Posted in Culture, Politics | Leave a Comment »

Bush Addresses the Moveon Ad

Posted by Ryan on September 20, 2007

President Bush commented on politics for a change during a news conference today when he said of the “General Betray-Us” ad:

“I felt like the ad was an attack not only on Gen. Petraeus but on the U.S. military, and I was disappointed that not more leaders in the Democrat party spoke out strongly against that ad…. [and that] most Democrats are afraid of irritating a left-wing group like, or more afraid of irritating them, than they are of irritating the United States military.”

In response today the Senate voted 72-25 in favor of condemning the ad in a resolution sponsored by Republican John Cornyn of Texas, who said: 

“For and their left-wing allies to brand General Petraeus a traitor and a liar crossed a historic line of decency. It was a despicable political attack by a radical left-wing interest group.”

Moveon is the gift that keeps on giving for Republicans.  It shows how the left-wing fringe really feels, which embarrasses many mainstream Democrats who have already criticized the ad.  But what are the Dems to do about all this?  Most of them voted for the condemnation, but Moveon is an enormously wealthy and powerful liberal interest group.  The Dems can’t knock them or disagree with Moveon’s big-picture for fear of facing a Ned Lamont-style fight in the primaries.  If the Republicans play their cards right and stigmatize Moveon in the popular culture, they can cause further strain and rifts to appear within the Democrat Party.  Barack O’Bama coincidentally missed the vote along with fellow Democrat presidential candidate Joe Biden.  Predictably She Who Must Not Be Named voted against the condemnation along with Chris Dodd.  Again, the Republicans can continue to criticize the Dems and keep the story in the news another few days, maybe stretching it into yet another Sunday talk cycle.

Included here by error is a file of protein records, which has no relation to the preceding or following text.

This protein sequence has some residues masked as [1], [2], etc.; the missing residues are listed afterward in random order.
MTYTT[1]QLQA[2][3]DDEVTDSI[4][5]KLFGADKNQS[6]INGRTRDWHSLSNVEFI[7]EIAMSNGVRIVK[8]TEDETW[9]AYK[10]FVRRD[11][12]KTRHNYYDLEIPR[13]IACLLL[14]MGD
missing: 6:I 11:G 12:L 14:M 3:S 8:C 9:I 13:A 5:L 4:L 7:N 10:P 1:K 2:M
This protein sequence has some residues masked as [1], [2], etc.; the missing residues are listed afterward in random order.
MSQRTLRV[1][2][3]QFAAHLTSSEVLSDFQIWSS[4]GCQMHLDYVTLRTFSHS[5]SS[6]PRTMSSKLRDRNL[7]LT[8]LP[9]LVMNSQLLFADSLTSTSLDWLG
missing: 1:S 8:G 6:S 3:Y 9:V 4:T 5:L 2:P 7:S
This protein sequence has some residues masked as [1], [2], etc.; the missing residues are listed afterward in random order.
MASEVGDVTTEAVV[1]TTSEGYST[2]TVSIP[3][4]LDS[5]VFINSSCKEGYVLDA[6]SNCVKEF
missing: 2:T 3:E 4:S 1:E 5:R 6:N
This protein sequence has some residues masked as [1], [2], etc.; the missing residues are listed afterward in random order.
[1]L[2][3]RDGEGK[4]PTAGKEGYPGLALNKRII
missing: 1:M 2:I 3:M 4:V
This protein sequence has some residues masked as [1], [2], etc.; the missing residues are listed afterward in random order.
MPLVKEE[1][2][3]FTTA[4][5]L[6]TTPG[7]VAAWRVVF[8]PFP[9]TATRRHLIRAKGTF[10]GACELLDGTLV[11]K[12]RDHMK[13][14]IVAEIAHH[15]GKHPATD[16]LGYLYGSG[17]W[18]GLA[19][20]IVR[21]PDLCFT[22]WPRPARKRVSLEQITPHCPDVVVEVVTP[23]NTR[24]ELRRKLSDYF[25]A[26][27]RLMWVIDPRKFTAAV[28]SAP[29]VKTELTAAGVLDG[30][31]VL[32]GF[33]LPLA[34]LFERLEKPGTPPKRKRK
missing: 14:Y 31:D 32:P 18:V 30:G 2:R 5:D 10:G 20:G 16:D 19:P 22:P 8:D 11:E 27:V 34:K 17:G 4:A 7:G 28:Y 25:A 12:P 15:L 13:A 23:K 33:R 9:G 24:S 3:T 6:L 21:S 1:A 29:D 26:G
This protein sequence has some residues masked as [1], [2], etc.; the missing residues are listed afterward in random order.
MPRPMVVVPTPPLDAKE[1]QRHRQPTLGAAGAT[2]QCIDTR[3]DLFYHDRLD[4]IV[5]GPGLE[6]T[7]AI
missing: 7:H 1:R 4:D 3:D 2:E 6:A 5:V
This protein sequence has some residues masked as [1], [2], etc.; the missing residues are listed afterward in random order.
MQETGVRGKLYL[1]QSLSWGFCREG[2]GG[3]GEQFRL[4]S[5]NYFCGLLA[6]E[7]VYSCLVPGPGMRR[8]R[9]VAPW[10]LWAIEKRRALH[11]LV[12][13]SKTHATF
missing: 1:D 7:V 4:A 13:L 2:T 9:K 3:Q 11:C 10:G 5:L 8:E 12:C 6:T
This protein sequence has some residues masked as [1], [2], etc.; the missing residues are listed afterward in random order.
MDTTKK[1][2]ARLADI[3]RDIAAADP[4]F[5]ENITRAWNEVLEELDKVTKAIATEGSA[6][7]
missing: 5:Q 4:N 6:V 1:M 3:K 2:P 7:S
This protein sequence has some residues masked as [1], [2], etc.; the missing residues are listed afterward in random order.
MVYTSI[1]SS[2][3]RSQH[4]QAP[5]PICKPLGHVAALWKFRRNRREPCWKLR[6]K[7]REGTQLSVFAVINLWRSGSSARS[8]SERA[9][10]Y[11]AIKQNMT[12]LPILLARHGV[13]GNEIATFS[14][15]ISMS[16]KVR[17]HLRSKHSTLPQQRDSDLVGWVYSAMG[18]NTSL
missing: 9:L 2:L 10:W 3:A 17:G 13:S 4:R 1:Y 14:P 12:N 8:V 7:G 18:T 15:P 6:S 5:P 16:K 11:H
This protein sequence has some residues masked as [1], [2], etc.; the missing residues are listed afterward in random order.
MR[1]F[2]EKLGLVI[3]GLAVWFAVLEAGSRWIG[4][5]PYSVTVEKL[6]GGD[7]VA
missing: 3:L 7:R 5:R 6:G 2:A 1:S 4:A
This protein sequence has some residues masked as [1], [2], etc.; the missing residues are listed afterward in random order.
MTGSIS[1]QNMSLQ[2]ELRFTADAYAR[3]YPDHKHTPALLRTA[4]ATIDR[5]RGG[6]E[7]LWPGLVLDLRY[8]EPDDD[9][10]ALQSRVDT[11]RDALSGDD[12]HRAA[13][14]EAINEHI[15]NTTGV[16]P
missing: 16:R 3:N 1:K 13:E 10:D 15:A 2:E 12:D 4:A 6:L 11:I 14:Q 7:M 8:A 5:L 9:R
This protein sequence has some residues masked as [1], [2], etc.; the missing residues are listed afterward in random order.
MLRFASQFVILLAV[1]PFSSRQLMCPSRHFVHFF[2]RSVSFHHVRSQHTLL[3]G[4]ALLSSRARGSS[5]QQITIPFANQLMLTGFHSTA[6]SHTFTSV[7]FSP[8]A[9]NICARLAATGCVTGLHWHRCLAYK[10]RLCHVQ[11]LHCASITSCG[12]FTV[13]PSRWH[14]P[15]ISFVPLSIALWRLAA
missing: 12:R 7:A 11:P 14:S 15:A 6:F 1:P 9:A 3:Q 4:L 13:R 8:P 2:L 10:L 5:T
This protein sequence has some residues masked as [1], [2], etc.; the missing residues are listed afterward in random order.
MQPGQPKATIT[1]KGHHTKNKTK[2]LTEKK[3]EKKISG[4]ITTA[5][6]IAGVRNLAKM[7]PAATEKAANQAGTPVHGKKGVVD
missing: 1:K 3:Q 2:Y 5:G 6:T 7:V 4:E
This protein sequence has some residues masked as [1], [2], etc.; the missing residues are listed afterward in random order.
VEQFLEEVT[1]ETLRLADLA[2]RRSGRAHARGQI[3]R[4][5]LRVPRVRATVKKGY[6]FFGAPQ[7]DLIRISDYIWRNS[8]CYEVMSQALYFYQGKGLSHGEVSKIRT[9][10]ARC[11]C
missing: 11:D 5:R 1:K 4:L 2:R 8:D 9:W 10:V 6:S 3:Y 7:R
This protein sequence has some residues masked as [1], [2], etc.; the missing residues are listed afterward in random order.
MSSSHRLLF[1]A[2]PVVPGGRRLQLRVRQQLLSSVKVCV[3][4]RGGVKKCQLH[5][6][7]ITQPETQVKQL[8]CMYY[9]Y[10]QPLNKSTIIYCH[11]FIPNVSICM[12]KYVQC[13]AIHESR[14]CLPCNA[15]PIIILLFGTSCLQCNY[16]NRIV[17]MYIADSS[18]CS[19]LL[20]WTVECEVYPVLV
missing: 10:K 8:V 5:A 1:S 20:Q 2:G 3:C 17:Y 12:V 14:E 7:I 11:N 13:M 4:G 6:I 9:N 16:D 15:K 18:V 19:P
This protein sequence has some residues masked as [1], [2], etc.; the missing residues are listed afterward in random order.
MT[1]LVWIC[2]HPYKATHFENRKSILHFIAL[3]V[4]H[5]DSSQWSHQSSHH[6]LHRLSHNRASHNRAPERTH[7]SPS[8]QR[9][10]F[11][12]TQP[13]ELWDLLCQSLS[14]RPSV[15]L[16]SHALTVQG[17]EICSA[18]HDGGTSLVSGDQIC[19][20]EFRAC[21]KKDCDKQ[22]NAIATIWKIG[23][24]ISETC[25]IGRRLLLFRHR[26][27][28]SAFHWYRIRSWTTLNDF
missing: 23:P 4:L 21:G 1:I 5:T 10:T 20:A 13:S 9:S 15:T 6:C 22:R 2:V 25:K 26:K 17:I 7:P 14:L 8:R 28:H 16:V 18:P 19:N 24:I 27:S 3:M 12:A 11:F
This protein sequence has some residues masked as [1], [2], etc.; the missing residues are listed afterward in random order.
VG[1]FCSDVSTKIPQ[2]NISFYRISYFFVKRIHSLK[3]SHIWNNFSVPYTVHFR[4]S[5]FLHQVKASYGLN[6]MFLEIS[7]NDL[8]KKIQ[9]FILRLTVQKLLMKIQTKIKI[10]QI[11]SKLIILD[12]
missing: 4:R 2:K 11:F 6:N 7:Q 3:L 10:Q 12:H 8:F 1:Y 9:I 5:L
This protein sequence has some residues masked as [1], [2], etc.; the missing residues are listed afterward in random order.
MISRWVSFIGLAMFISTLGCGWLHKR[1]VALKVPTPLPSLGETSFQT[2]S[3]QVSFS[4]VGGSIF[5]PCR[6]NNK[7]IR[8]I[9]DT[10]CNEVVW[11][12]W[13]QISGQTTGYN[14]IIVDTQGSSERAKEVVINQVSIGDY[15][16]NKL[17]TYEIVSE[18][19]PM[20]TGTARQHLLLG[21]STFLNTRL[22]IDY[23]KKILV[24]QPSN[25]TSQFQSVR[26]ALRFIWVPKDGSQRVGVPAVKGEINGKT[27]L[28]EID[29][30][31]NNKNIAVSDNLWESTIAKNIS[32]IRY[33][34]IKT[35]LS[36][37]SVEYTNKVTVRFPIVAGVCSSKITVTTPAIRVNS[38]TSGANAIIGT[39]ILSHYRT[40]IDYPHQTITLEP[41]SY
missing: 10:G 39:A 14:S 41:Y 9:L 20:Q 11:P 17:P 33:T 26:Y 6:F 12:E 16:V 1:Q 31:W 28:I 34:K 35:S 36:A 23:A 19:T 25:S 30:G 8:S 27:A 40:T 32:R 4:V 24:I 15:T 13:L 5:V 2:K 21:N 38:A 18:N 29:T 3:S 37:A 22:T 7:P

Pic by Chip Somodevilla/Getty Images.

Posted in Election 2008, Politics | 2 Comments »

DREAM Act a New Push for Amnesty

Posted by Ryan on September 19, 2007

Stealth amnesty is at work in Congress and only three months or so after the major grassroots popular smackdown of the Senate’s version of Immigration Reform!  The DREAM (Development, Relief, and Education for Alien Minors) Act allows states to give in-state tuition breaks to illegal aliens who’ve been here a while.  It also lets illegal aliens who entered the US as children apply for green cards… and then be able to sponsor their parents